I also enjoyed going to the movies, weekdays at my village cinema and on weekends at the Coliseum, Savoy and the Embassy at Valletta. The cinema ticket, a pack of oily crisps and a soft-drink would cost another pound and you would get some change too. I still miss those Saturday afternoons meeting up with my friends near the Valletta Terminus next to the milk kiosk, which many will remember by a different name. Then off we’d go to watch Rocky at it again or to show off our moves on the Raffles dance floor which would light up Saturday Night Fever style.

Do you ever look back at pictures and ask yourself: Did we really wear that, or have that hairstyle?

Many of my old photos have been uploaded on Facebook and no, I don’t feel embarrassed at all. Well… maybe a little. I have a photo in white dungarees which will never see the light of day again! And I wonder how I still have a full head of hair when I consider all the hairspray, soap and mousse that I used to cake on at the time.

Why do you think the music of your formative years remained so important to you – and to the people who come to your parties?

It’s all about nostalgia I suppose. Personally the music was the highlight of the 80s decade. There was great music, a new concept of videos and fun clubbing. To be honest, I can’t think of any other positive things that happened at that time. 

 

ALEX GRECH

Born: 1965

Hometown: Qormi

Lives in: Iklin

Past jobs: barman, bank employee for 28 years

Current jobs: radio presenter, DJ, party promoter, university student

Hobbies: photography, travelling, cooking, table-soccer, Liverpool FC

Favourite musical genre: Electro, New Romantic, Rock

Favourite artists: The Beatles, Led Zeppelin, Depeche Mode, Soft Cell, Duran Duran, U2, Coldplay, Madonna, Robbie Williams

Favourite album: Rumours by Fleetwood Mac

Favourite film: Notting Hill

Favourite trip: Dublin, Ireland

 

 

 

The tenth anniversary Reflex ’80s Party will be held at Gianpula on Tuesday 18 March from 10pm, featuring a performance by Marc Almond of Soft Cell whose hits include Tainted Love, Bedsitter and Something’s gotten hold of my heart. As always DJ Alex Grech will host. Tickets cost €15 (VIP at €25). More information at www.reflexmalta.com, on Facebook or call 9944 8080. 
 

 

MARC ALMOND

Marc Almond is an internationally acclaimed artist who has sold over 30 million records worldwide and is an icon and influence to a generation of musicians.

While at art college in the 70s he developed his style of mixing experimental performance and cabaret pop with music and film studies. It was there that he met David Ball and together they formed the internationally successful electronic music duo Soft Cell in 1979.

They went on to record four albums; three in New York including the iconic Non Stop Erotic Cabaret, and had a number of top 10 hits including the international classic Tainted Love which broke all records as the track that remained the longest in the US Top 100 chart.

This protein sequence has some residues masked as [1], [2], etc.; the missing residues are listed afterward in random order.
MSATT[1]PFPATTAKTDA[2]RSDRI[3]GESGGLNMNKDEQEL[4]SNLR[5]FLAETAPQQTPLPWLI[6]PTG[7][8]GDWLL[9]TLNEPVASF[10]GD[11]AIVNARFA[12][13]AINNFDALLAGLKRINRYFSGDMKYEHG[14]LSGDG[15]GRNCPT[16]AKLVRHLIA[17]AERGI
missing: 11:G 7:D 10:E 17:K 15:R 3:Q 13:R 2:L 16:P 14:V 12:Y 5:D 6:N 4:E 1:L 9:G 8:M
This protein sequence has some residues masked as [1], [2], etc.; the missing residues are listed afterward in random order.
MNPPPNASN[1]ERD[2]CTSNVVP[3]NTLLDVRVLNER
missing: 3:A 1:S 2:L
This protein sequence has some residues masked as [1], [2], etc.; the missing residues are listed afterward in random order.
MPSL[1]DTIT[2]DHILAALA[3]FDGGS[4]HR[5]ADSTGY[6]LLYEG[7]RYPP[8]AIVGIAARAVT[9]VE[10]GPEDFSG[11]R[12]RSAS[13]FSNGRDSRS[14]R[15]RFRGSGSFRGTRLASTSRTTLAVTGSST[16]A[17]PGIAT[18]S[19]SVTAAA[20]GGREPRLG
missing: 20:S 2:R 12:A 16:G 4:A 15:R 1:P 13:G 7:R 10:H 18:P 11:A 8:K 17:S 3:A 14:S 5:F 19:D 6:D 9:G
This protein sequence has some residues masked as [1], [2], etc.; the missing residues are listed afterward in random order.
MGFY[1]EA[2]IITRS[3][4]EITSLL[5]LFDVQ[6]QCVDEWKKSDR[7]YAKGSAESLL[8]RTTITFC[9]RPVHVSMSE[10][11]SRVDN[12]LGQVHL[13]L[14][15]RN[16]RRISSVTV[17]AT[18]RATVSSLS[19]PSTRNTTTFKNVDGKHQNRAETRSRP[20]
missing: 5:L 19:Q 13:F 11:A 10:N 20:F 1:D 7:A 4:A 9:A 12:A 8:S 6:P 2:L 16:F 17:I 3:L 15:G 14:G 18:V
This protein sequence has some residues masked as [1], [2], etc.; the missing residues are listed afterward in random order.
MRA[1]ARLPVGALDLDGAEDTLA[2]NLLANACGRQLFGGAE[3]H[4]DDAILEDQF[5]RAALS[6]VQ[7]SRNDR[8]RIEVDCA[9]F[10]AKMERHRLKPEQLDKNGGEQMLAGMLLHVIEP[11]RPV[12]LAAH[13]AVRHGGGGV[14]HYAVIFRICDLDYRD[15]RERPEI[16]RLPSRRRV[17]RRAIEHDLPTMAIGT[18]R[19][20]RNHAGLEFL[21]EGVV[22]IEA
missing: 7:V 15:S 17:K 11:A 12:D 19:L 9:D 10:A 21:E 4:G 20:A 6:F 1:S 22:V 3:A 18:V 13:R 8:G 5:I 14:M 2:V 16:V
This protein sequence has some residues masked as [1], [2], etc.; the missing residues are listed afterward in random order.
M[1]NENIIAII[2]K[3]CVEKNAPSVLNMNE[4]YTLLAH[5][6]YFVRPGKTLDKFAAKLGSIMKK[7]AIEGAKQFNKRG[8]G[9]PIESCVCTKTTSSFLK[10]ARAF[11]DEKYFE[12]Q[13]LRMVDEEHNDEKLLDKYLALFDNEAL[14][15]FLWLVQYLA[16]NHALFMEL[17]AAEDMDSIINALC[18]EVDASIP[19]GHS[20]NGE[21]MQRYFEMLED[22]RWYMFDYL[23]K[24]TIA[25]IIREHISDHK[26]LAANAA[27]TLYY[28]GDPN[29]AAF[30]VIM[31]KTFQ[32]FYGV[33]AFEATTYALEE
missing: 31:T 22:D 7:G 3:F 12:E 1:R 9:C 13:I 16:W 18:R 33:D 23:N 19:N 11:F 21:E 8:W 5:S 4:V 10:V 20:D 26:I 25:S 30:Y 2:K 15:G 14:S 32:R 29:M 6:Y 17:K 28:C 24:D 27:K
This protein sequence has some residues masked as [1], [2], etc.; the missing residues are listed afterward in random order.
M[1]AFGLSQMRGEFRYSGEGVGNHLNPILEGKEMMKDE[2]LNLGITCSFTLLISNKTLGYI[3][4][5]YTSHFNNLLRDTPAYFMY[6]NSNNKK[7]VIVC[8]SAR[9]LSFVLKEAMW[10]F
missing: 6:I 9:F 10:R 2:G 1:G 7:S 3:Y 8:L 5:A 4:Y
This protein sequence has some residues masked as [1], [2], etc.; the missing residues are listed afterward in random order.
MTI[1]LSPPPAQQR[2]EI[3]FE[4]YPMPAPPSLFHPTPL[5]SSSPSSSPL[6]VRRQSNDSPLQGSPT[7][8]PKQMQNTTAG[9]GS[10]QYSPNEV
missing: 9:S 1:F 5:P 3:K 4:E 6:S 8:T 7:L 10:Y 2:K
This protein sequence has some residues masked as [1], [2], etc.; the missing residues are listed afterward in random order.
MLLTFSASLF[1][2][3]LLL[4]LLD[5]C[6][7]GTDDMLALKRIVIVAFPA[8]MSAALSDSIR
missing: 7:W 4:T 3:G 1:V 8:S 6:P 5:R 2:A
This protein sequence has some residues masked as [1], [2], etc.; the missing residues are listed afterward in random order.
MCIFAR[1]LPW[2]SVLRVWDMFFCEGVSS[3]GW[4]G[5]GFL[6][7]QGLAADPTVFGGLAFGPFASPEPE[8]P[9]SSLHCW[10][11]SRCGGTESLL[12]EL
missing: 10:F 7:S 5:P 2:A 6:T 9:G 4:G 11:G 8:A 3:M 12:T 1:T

The track has been covered many times by artists as diverse as Marilyn Manson and The Pussycat Dolls and has been sampled by a generation of dance producers for artists, notably in Rianna's SOS.

Soft Cell parted amicably in 1984, with a brief reunion and album in 2000. Almond meanwhile pursued solo projects, releasing a dozen albums and achieving another number one song in the UK in 1989 with the song Something's Gotten Hold of My Heart.

In 1987 he recorded two sister albums, one of French chansons called Absinthe, featuring songs made famous by Juliette Greco, Barbara, Leo Ferre, Robert Nyal and the poetry of Rimbaud put to music, and an album of Jacques Brel songs called Jacques. The estate of Brel cited him as being the best living interpreter of Brel's songs.

In 2000 Marc was invited to record a project of Russian Folk and Gypsy Romance music in Moscow. Heart On Snow features collaborations with some of Russia's biggest musical legends and stars, the icons of Russian folk Luydmila Zekina and Alla Bayanova, Boris Grebenchikov, Ilya Lagutenko as well as a the Russian Naval Choir and the famous Rossiya Folk Orchestra. For this he was dubbed 'an adopted son of Russia' in the Russian press.

Last year he received a prestigious Ivor Novello British songwriting award for inspiration, an Icon Award from Mojo magazine and an Icon Award from Attitude magazine.

His most recent works have been an EP called The Dancing Marquis produced by Tony Visconti, recording the vocals for a project with acclaimed composer John Harle called The Tyburn Tree and a new album called The Velvet Trail which will be released later this year.

Over the years critics have called Almond ‘the Judy Garland of the Garbage Heap’, ‘the Acid House Aznavour’, ‘the Jim Reeves of the Bedsit Generation’, ‘Marc Bolan and Juliette Greco's love child’ and ‘Britain's own Piaf’.

This will be his second visit to Malta following a successful show in 2007, one of his first performances after recovering from a near fatal motorcycle accident he suffered in 2004.